Purpose: To evaluate the effect of a rehabilitation programme including the management of catastrophising and kinesiophobia on disability, dysfunctional thoughts, pain, and the quality of life in patients after lumbar fusion for degenerative spondylolisthesis and/or lumbar spinal stenosis. Methods: This was a parallel-group, randomised, superiority-controlled study in which 130 patients were randomly assigned to a programme consisting of exercises and cognitive-behavioural therapy (experimental group, 65 subjects) or exercises alone (control group, 65 subjects). Before treatment (T1), 4 weeks later (post-treatment analysis, T2) and 12 months after the end of treatment (followup, T3), all the patients completed a booklet containing the Oswestry Disability Index (ODI, primary outcome), the Tampa Scale for Kinesiophobia, the Pain Catastrophising Scale, a pain Numerical Rating Scale, and the Short-Form Health Survey. A linear mixed model for repeated measures was used for each outcome measure. Results: The ODI linear mixed model revealed significant main effects of group (F(1,122.8) = 95.78, p <0.001) and time (F(2,120.1) = 432.02, p <0.001) in favour of the experimental group. There was a significant group x time interaction effect (F(2,120.1) = 20.37, p <0.001). The analyses of all of the secondary outcome measures revealed a significant effect of time, group and interaction in favour of the experimental group. Conclusion: The rehabilitation programme, including the management of catastrophising and kinesiophobia, was superior to the exercise programme in reducing disability, dysfunctional thoughts, and pain, and enhancing the quality of life of patients after lumbar fusion for degenerative spondylolisthesis and/or LSS. The effects lasted for at least 1 year after the intervention ended.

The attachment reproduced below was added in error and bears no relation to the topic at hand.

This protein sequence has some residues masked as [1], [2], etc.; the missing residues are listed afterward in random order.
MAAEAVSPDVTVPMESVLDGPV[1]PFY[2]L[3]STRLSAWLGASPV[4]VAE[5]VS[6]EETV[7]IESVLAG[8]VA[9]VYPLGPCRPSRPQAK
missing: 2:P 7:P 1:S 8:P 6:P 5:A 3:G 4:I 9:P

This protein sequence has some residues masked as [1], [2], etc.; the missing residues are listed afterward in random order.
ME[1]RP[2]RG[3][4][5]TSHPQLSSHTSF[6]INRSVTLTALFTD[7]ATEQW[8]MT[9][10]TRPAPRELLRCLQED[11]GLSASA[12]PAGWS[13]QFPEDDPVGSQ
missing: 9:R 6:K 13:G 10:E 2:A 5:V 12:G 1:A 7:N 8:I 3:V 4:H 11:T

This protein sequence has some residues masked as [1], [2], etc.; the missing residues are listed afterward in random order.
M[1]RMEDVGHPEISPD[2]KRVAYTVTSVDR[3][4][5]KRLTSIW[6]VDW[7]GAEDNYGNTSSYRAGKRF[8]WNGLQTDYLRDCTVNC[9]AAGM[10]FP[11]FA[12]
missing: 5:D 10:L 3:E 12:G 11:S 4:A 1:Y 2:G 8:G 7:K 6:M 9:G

- Lumbar fusion
- Lumbar stenosis
ASJC Scopus subject areas
- Orthopedics and Sports Medicine